I usually buy gas at Chevron with the Techron 3 additive or Costco which also adds a cleaning agent similar to what Chevron uses and I most definetly do use fuel stabilier over the winter which includes adding it to the gas and running the engine to ensure the fuel stabilizer is ran into the fuel lines. Never had a problem with any of my vehicles or small gas engines which last year totaled 15 different gas engines, I am working on reducing that number.
As for the mileage check, the only way any of you can truly test your mileage is to drive the same route with the ethanol free gas as you do with the ethanol added gas on the same route. It's hardly accurate to say while driving in a different state you used ethanol free gas. I have tested it on the same stretch of roadway in my truck, car and motorcycle and it just does not make much, if any difference on the MPG.
I have seen many gummed up carbs from small engines which mainly come from any type of fuel stored for too long without the use of fuel stabilizers.
2006 R1200RT (Red)
I've been carefully monitoring MPG on my R1200RT since 2008. Exact same riding patterns and road to and from work mileage goes from 49mpg with ethanol to 52 without. I carefully establish a variable free or as much of a variable free equation as possible. I've been able to track MPG so carefully now that I can tell when a gas station claiming ethanol free sells me ethanol the difference is that dramatic. I only run 93 octane in the bike. I have noticed that the difference in MPG on the BMW 328i is not as noticeable but still there. My opinion ethanol is a corn lobby solution that benifits everyone but the consumer. Free market society is not a free market when all the choices but one are removed.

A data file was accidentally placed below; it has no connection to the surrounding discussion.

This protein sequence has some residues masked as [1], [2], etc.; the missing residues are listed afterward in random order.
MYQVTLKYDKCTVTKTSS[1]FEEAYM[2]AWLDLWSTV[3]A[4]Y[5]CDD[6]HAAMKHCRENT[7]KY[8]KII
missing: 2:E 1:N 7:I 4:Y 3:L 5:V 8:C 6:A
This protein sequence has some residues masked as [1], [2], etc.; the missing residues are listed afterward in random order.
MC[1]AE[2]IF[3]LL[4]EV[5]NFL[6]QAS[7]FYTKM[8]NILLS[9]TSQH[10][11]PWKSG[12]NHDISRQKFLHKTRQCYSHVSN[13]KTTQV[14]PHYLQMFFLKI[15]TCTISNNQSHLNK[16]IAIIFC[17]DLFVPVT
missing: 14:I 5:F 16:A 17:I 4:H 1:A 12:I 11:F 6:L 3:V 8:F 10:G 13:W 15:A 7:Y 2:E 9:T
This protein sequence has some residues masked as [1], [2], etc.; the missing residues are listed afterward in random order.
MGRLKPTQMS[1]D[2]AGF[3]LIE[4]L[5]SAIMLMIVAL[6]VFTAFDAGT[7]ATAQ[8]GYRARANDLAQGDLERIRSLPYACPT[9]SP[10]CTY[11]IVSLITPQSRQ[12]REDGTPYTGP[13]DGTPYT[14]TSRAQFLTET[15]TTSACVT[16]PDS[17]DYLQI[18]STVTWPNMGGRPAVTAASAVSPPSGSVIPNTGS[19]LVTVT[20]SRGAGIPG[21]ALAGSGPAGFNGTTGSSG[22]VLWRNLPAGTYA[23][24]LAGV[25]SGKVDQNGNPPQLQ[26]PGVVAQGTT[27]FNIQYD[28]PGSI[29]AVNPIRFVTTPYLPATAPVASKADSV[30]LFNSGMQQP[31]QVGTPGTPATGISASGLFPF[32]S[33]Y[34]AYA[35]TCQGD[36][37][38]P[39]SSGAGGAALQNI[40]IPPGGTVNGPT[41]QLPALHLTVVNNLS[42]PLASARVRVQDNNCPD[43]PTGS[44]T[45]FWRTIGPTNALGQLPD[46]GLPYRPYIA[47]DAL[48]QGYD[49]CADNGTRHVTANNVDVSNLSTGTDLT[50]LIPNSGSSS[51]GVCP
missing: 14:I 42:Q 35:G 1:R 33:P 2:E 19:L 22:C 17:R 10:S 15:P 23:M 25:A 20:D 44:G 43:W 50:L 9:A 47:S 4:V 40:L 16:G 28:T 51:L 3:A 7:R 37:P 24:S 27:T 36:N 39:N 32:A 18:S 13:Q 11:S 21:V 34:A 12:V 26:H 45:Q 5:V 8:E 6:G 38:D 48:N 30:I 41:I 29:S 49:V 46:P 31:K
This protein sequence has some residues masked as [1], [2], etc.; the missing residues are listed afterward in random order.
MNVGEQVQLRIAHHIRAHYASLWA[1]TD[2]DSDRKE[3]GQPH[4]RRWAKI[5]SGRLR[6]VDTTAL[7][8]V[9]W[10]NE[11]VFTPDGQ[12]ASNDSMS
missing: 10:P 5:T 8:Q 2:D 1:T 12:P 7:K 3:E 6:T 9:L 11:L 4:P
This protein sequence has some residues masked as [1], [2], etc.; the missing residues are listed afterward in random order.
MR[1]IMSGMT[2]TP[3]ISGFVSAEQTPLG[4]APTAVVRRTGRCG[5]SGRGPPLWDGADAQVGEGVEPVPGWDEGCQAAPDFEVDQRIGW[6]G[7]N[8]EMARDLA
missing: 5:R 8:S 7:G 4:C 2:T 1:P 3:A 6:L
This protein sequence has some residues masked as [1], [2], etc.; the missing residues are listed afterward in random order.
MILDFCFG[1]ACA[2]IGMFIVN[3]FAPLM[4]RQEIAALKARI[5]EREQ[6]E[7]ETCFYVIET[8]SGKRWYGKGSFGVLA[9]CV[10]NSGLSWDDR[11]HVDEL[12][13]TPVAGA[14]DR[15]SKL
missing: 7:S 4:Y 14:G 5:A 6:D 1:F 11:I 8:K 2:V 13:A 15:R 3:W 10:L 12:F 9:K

R. Reece Mullins
MOA # 143779
MOA charter club #5
You are speaking in past tense about your Lawnboy, which makes me believe this all happened before we had ethanol in gas.
You didn't answer my question though. How does running all the fuel out of the mower before storing it for the winter damage anything? I agree, the fuel will go sour over time unless it's treated but I don't see how storing it dry for one season poses any problems?
Again, just wondering?
There has to be an additive to achieve correct anti-knock properties, i.e. octane. You're simply not going to get to premium-level octane without one.
Ethanol is a good one.
Be curious what is used in so-called ethanol-free gasoline these days.
'12 R1200RT, '02 R1100S, '84 R80G/S
Ethanol free for small engines-
This is the ready to go versions for small, in this case, 2-stroke engines. http://www.vp-sef.com/index.php/products/pro-max
The local Fire Departments have gone to this as it has a much better shelf life without the harmful effects of ethanol.
I'm mixing my own out of their Racing Fuel Catalog. Higher octane and no ethanol are a couple of key ingredients to making engines I have happy- especially after a winter of much less use.
"Well they say.. time loves a hero but only time will tell.. If he's real, he's a legend from heaven If he ain't he was sent here from hell" Lowell George
2009 F800GS 1994 TW200